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Duke ECE Postdoc Wins Beckman Fellowship
Rachel Bangle will study the potential for nanoplasmonic metamaterials to enable solar energy storage
The Arnold and Mabel Beckman Foundation has announced its 2022 class of Arnold O. Beckman Postdoctoral Fellows in chemical sciences. Among the 14 new fellows is Rachel Bangle, a postdoctoral fellow in the lab of Maiken Mikkelsen, an associate professor in the Department of Electrical and Computer Engineering at Duke.
Fellows conduct research in the chemical sciences or chemical instrumentation and are selected after a three-part review led by a panel of scientific experts.The fellowships provide salary and research support to postdoctoral scholars with the highest potential for success in an independent academic career in the chemical sciences. This is meant to assist in moving from mentored yet independent research to tenure-track positions, according to the Beckman Foundation.
Bangle studies metamaterials, a class of synthetic materials whose many individual engineered featuresproduce properties not found in nature. As an Arnold O. Beckman Postdoctoral Fellow, Bangle will investigate how nanoplasmonic metamaterials could be used in photocatalytic water oxidation, a reaction used to store solar energy as a liquid fuel and to be accessed when the sun is not shining.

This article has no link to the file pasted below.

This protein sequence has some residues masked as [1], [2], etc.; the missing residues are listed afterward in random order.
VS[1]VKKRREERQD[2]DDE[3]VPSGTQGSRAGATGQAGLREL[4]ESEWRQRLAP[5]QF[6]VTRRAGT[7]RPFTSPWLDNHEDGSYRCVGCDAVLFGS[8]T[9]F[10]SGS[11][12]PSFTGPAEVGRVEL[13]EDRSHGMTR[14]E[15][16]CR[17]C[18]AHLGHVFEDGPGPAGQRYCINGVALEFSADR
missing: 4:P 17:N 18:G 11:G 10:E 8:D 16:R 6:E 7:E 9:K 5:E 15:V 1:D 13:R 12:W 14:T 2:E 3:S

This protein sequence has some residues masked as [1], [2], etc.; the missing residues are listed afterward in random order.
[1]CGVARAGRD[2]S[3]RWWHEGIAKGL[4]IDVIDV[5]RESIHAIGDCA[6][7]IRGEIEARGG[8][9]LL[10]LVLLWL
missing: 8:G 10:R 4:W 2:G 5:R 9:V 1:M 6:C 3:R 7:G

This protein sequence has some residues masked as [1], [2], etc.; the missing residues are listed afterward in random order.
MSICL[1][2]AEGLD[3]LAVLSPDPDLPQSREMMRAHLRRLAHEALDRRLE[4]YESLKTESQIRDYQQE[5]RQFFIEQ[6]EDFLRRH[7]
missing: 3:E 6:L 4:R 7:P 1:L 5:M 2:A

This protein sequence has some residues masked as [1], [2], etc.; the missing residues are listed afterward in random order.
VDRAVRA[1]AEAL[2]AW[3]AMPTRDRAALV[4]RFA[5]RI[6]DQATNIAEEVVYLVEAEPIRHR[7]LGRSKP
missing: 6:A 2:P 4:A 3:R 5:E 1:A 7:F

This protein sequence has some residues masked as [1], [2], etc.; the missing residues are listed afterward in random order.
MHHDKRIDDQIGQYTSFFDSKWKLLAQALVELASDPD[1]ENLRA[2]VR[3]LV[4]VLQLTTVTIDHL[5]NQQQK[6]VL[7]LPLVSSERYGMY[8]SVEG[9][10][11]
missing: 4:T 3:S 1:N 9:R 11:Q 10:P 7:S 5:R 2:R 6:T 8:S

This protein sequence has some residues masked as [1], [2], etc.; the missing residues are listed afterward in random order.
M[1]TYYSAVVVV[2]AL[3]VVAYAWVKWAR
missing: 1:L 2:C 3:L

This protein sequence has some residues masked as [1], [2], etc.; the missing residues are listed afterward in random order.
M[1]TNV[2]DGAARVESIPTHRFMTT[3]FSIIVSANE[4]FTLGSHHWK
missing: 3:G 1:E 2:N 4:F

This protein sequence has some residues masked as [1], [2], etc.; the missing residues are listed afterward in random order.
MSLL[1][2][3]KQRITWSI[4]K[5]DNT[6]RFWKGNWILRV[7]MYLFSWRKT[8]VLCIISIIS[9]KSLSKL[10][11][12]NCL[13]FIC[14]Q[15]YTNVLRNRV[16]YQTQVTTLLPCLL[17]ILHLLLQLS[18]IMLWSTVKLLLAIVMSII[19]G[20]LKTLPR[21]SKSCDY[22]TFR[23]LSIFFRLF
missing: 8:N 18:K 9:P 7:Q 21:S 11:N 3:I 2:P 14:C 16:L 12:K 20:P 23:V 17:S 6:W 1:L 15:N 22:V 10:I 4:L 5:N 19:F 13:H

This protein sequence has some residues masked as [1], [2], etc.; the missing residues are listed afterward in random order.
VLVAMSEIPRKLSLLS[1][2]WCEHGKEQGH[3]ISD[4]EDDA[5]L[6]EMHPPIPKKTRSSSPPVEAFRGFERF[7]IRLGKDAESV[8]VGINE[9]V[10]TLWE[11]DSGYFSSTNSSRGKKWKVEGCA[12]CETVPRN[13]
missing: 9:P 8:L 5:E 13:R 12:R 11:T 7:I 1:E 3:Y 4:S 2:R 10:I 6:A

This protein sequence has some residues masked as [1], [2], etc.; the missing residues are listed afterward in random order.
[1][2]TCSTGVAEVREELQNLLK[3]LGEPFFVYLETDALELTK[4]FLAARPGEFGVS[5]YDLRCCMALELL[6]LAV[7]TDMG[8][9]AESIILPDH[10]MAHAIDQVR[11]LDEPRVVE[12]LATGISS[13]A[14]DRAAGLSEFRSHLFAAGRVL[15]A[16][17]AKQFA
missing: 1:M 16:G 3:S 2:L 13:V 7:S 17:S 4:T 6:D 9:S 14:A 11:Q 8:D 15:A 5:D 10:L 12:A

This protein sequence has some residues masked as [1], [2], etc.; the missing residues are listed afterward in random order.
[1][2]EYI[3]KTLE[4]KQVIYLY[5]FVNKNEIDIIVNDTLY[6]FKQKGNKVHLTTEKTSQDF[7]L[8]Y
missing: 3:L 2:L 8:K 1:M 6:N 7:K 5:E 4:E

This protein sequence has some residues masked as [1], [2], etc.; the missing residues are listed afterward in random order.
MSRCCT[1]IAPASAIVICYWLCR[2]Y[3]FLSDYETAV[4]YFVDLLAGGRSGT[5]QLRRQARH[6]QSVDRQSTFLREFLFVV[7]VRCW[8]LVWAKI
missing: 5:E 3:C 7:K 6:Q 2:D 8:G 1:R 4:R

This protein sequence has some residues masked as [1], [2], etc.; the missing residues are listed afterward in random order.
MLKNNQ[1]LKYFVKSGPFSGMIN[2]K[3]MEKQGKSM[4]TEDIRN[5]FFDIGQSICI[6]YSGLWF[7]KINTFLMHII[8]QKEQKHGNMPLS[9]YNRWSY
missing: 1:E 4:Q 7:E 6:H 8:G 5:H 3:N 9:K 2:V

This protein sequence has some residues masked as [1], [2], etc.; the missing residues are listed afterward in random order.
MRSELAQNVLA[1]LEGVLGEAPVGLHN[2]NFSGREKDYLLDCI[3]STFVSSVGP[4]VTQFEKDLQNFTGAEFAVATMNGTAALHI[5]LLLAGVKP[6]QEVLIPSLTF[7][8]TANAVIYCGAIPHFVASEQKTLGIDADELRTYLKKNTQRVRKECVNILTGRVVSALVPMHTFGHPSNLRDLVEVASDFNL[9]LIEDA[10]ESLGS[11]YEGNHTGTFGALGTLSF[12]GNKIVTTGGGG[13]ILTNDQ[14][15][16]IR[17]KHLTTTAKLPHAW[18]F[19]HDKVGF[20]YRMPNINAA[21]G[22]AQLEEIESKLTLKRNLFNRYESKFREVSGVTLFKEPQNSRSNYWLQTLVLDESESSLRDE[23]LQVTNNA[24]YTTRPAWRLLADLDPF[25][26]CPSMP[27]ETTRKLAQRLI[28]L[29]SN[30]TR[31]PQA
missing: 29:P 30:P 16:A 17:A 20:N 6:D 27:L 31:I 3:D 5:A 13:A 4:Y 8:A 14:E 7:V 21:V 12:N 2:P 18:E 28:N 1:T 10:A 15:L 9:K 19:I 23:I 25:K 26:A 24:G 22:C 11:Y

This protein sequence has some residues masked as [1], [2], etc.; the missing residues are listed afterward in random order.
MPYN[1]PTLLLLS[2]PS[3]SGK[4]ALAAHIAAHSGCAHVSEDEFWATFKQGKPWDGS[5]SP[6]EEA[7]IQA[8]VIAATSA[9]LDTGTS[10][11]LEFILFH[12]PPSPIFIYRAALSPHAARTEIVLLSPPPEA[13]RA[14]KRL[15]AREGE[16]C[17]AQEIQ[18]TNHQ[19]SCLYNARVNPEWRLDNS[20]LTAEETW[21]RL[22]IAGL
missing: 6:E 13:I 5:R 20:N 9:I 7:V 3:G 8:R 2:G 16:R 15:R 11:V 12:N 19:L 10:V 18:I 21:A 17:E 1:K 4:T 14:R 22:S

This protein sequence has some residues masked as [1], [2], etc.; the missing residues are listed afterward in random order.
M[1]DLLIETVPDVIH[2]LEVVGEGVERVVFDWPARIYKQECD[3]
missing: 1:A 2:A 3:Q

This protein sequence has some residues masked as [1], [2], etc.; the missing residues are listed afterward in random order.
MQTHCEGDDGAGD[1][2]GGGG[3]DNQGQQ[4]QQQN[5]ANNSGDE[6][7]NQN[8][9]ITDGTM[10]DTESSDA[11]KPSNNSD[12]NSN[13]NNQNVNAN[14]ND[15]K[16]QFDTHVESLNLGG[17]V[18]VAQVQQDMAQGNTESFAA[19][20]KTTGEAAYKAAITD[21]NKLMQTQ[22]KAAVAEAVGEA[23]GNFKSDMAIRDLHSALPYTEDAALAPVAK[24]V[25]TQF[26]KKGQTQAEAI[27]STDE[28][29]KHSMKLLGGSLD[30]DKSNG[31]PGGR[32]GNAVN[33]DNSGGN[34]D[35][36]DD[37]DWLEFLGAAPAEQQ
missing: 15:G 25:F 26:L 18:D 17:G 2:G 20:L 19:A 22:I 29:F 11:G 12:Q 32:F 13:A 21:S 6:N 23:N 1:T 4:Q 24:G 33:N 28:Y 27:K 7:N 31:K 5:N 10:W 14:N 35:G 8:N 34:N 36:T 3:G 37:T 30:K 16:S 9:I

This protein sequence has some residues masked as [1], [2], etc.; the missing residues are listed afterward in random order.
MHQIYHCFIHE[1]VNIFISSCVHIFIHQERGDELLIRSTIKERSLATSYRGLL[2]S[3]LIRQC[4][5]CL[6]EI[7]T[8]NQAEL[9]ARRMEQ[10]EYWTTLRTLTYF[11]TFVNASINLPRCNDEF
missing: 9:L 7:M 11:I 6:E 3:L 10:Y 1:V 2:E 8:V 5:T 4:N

“Nanoplasmonic metamaterials paired with lanthanide-doped nanoparticles have the potential to selectively convert low-energy near infrared light to high-energy ultraviolet light, which would make it possible to use a much more significant portion of solar light for this reaction,” explained Bangle.“Success in this research would allow more expanded use of solar energy, especially for applications that are difficult to electrify.”
Bangle’s research will begin in July 2022 and is projected to extend to May 2024.